To be honest, I was never going to write this post until Monday came around. With this week being National Infertility Awareness week, my situation just hit me hard again and I was reminded that for me, being open and sharing my truth and struggles is something that not only helps me personally but hopefully helps others too. This Covid-19 world has become a super shitty time for so many people. Before I go into everything. Let me rewind.
Many of you know that we struggled for a long time to bring Otis into the world. You can read all about our infertility and multiple rounds of IVF as I wrote a lot of pretty detailed posts throughout the process. After settling into life as a new mom, Blake and I both started to think about expanding our family. We have 3 frozen embryos that have been genetically tested and our plan moving forward was to do a FET (frozen embryo transfer) to expand our family. We made the decision not to try naturally based on my own anxieties about my egg quality being poor. Plus, to have these little miracle embryos is such a blessing. We worked so hard to get them and we wanted to give them a fighting chance. Sharing the start of our cycle and what ended up happening. I had started a FET diary on my computer to document what I was feeling and going through so tapping into that in the paragraphs below.
STARTING MY FROZEN EMBRYO TRANSFER CYCLE
We decided to prep for a transfer at the end of March so that meant starting our treatment at the beginning of February. The first piece of the puzzle was doing a Hysteroscopy to take a look inside my uterus with a camera to make sure everything looked good to prep for a transfer. I remember the day I had the blood drawl in preparation for the procedure. It’s funny how quickly you fall back into these same routines of what now has seemed like a distant time away. After finally being in my own skin for about 2 months, here we were again. In my own skin meaning no breastfeeding and finally for once having my body literally to myself. The wildest thing after years of treatment and then being pregnant. Have to say, those 2 months were an incredible time to honor my own body and mind just being my own. Staring into a future of needles, meds, mood swings and anxiety had me on the edge of my seat. Maybe its PTSD from the years of treatments. It’s wild because it’s such a strange emotion. I am both calm and anxious at once. Is that even a thing?!? After going through this process before, there is a sense of calm in knowing what to expect. I also know that this really can work. Otis is sheer proof that the miracle possibility is something that is so real I can literally wrap my arms around him this second and hug him so hard and close. On the flip side, it’s heavy to know the journey that lies ahead and the obstacles ahead of us as well. So it’s this wild mix of emotions as I know those evil estrogen pills are on their way to my pharmacy and the countless needles that lie in my future. For a split second, I think about how much easier it would be if we could just be normal and conceive without all this baggage. But then I snap out of it. All the blood, sweat, tears and love we put into this process. All the work. Our precious embryos sitting frozen at the embryo bank. My mind instantly switches gears. It’s a privilege I get to look this battle in the eye again. And you know what? I’m a hell of a lot stronger than when I first started this journey and you bet the fight left in me is strong.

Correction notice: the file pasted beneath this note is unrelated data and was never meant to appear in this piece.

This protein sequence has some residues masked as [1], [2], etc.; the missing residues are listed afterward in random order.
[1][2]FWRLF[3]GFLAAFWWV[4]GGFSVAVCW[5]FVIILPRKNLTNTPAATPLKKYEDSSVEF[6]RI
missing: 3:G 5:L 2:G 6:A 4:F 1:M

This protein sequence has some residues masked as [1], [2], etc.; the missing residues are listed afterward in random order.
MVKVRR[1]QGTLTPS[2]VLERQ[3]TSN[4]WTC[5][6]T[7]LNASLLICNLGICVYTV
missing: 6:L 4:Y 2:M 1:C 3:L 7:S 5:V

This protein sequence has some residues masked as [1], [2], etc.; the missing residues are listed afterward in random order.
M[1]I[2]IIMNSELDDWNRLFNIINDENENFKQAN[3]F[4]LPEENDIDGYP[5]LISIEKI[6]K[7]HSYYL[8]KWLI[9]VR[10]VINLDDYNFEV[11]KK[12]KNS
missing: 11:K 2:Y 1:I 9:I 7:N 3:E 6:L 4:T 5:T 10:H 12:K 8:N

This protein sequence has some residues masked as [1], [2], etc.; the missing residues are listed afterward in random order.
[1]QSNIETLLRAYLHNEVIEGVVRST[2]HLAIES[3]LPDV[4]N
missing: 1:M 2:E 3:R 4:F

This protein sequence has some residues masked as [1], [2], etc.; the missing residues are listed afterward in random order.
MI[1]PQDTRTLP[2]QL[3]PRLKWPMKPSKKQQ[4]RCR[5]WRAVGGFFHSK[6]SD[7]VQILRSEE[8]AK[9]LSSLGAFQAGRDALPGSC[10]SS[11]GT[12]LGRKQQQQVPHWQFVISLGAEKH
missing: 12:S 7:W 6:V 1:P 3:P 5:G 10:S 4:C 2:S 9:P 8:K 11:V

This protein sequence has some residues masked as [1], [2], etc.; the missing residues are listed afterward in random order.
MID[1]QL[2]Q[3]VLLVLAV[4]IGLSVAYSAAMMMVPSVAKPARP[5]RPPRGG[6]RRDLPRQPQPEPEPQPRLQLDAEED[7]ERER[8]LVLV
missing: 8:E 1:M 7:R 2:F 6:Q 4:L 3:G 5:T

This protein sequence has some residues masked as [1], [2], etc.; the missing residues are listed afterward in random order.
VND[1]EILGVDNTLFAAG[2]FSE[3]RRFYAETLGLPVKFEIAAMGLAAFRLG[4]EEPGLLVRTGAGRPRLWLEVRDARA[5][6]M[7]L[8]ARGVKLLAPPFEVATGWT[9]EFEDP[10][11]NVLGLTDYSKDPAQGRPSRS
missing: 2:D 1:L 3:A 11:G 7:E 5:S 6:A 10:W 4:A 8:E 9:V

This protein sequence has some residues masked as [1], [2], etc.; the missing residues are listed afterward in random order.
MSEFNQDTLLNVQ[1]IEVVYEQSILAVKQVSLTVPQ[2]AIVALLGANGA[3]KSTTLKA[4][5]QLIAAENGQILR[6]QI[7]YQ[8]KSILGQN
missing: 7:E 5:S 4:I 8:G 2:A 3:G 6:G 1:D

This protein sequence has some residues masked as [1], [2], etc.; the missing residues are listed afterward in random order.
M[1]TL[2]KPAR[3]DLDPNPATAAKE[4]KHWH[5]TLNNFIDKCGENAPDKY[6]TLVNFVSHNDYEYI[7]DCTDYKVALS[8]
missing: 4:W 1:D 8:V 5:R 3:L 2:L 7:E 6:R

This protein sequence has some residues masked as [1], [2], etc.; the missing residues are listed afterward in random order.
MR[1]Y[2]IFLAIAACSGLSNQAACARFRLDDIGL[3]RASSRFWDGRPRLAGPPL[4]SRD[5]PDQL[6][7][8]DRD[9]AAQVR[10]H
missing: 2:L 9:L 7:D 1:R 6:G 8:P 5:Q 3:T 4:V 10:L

FIRST DAY OF INJECTIONS
I hoisted the giant cardboard box of medications onto our kitchen island. I took a deep breath because I knew what was ahead of me. The first shot of many and the first opportunity to prep for baby number 2. So exciting. Nerve wracking. Emotional. All the feelings. I decided that I was going to do it. Blake was next to me reading my protocol papers and telling me my dosage. I was starting my lupron injections. The lupron basically turns off your own hormones so you can sync everything with the hormones I will be taking soon. The injection is telling my body not to ovulate etc. It’s wild what these meds can do to help prepare for an embryo transfer. Wild. I pulled out the bag of orange insulin syringes. Funny that something so distant was feeling all too familiar. I pulled back the syringe to the 20 mark and I was ready to inject. I stood there for a second. Anticipating how it would feel again, psyching myself up. And BAM. I did it. And just like that, we were “IN IT” again. Holy crap guys. We were really in it.
LEADING UP TO EMBRYO TRANSFER
Everything was on track. Everything was going, dare I say, GREAT. Time was flying by and really before I knew it I was taking my estrogen pills and estrogen patches headed into the doctor’s office for scans to check my lining. I remember Dr. M saying how surprised she was that my lining was looking so good toward the beginning to the point I thought something might be wrong! Maybe things were just finally playing out without a struggle. Maybe things were finally syncing up perfectly with the universe. There was an odd sense of calm and peace and everything was shaping up to look great.
RUMBLINGS OF COVID-19
Covid-19 was starting to slowly creep into every part of daily life and I we quickly felt like we were on a race against the clock. What was really happening in the world? How was it going to trickle to us? It started to quickly become scarier by the day and it was always in the back of my mind that our fertility center might close. I was talking to a girlfriend on the East Coast who let me know at some point that her fertility clinic was closing and my heart instantly sunk. Was this all really happening?!
COVID-19 I HATE YOU